AUBURN, MARCH 12---In
one respect, cotton producers have never had it so good.
Thanks to boll-weevil eradication and genetically
altered cotton, two of the biggest bullies of cotton -- boll weevils
and caterpillars -- have been effectively cut down to size. Even so,
a few pint-sized predators remain.
moving from an era in which there were a couple of dominant pests
into one in which we have five or six less dominant pests,"
says Dr. Ron Smith, an Alabama Cooperative Extension System
entomologist. "None of these are nearly as dominant as those we’ve
encountered in the past, but all of them can cause yield reductions
In the past, producers relied on broad-spectrum
insecticides such as pyrethroids to combat these pests. These
chemicals, in addition to eliminating the targeted pest, offered one
"In the process of cleaning the insects
targeted by the chemicals, we also cleaned up a lot of other pests
at the same time," Smith says. "That’s why we referred
to chemicals as ‘broad spectrum’ insecticides."
However, under stringent new guidelines outlined in
the Food Quality Protection Act of 1996, broad-spectrum pesticides
such as pyrethroids and phosphates will become increasingly
unavailable to producers. Instead, producers will have to rely on
newer classes of insecticides that are designed to be both
"target specific" (designed to eliminate only one insect)
and safer for the environment.
While many of these newer insecticides are highly
effective against pests, they will require producers to think and
act in an entirely different way.
"In the past, producers went out with more of a
preventative approach, applying a broad-spectrum chemical at
predetermined intervals within the growing season to knock out a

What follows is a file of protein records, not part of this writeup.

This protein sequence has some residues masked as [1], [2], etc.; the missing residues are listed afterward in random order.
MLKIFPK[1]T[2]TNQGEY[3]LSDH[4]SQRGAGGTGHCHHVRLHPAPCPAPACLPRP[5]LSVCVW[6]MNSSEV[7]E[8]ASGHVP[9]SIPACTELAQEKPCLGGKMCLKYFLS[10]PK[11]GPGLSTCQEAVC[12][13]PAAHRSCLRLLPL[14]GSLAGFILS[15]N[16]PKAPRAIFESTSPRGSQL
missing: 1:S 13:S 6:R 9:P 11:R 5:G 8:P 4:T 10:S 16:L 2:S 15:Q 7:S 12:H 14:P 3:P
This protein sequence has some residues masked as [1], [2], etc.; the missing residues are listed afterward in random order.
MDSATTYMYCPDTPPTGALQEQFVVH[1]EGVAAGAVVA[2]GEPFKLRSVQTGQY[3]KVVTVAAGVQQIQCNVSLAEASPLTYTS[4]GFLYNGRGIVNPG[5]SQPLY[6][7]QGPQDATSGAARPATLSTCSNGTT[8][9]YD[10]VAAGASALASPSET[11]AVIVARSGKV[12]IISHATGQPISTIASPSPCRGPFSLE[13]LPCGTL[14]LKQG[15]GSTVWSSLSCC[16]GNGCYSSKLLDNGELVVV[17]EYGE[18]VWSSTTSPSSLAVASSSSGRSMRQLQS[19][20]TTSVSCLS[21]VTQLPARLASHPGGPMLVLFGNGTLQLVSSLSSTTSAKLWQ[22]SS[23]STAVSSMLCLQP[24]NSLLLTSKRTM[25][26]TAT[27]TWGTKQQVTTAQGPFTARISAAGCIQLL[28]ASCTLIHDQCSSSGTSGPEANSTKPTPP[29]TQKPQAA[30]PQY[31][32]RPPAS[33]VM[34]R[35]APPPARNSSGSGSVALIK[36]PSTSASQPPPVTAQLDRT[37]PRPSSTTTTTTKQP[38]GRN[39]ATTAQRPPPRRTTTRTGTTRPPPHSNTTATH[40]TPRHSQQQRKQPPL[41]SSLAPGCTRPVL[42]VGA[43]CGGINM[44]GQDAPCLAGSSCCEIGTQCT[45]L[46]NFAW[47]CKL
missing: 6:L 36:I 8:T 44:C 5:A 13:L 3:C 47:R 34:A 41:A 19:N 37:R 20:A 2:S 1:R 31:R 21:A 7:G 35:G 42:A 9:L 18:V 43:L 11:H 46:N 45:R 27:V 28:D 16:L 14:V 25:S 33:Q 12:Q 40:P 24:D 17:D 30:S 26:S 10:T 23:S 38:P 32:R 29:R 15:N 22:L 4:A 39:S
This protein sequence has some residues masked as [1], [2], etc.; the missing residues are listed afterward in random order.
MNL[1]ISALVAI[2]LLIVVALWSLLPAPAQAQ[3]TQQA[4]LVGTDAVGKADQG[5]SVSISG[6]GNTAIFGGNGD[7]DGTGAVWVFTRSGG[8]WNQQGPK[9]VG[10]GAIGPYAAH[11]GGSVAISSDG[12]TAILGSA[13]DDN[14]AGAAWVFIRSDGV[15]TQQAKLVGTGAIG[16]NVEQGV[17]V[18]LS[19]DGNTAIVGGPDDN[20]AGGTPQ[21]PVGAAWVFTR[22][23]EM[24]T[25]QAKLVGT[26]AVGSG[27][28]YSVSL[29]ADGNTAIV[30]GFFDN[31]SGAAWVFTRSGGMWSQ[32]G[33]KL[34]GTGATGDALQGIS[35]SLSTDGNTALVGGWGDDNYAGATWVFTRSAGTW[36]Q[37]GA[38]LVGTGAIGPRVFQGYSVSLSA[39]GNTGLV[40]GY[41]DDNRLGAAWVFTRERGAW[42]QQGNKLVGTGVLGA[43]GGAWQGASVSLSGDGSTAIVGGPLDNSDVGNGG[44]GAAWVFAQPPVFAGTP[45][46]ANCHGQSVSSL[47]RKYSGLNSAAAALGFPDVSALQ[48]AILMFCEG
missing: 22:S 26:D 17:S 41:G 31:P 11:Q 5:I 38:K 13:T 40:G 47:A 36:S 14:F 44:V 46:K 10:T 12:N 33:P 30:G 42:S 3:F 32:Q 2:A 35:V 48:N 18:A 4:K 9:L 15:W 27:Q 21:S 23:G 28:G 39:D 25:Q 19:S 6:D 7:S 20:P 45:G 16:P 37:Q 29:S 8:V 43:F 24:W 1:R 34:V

wide range of pests," Smith says. "But in the future, we’ll
be taking a more reactive approach, targeting specific chemicals to
specific pests only when they’re detected in the field."
The wide array of pesticides available under the new
approach will afford producers far more adaptability. It also will
reduce the risk of insecticide resistance – a recurring concern
under the old approach. On the other hand, the sheer number and
variety of chemicals also means growers will have to become more
knowledgeable about pesticides than ever before.
"We’re moving into a new era – a more
expensive era in which growers no longer will have the luxury of
making preventative applications," Smith says. "They’re
going to have to know what the problem is in the field and target
their spraying just to that insect."
This will involve monitoring each field on a regular
basis in order to determine which pest is at an economically
damaging level. Once that determination is made, growers, working
from a list of up to 10 different chemistries, must decide which one
is best suited to eliminating this particular pest while leaving the
other pests alone.
Needless to say, the demand for highly trained
cotton scouts will be more important than ever.
"In the old days, it was easy to focus on one
dominant pest in the field, knowing that when you reacted to one
pest using broad-spectrum chemicals, you would be taking care of
others as well," Smith recalls.
"However, this new approach will require a
trained professional who can go into a field and look for the pest
that is most likely to pose a threat during that particular week in
the growing season," he adds.
"That’s where experience will count.
Inexperienced scouts are simply not going to be what a grower needs.
It’s going to require an experienced person who can guide an
inexperienced scout through the field."
Unlike many broad-spectrum insecticides, which
tended to work immediately on contact with the pest, many of these
newer chemicals are slower-acting stomach poisons – far less
dangerous to birds and aquatic life but far more costly to
"We will have to do a better job of applying
these chemicals and making sure they’re ingested," Smith
The slower-acting nature of these new chemicals also
will affect the way fields are monitored after spraying.
"With this new approach, some of these pests
are likely to linger for a few days after these applications,"
Smith says. "So, a good rule of thumb is to wait a few days
before returning to the fields to evaluate.
Producers also aren’t going to have to spray their
cotton as often, Smith says.
"In the past, growers typically made
applications at certain intervals," he says. "In the
future, he may go 2, 4 even 6 weeks without applying any
Ron Smith, Alabama Cooperative Extension System entomologist,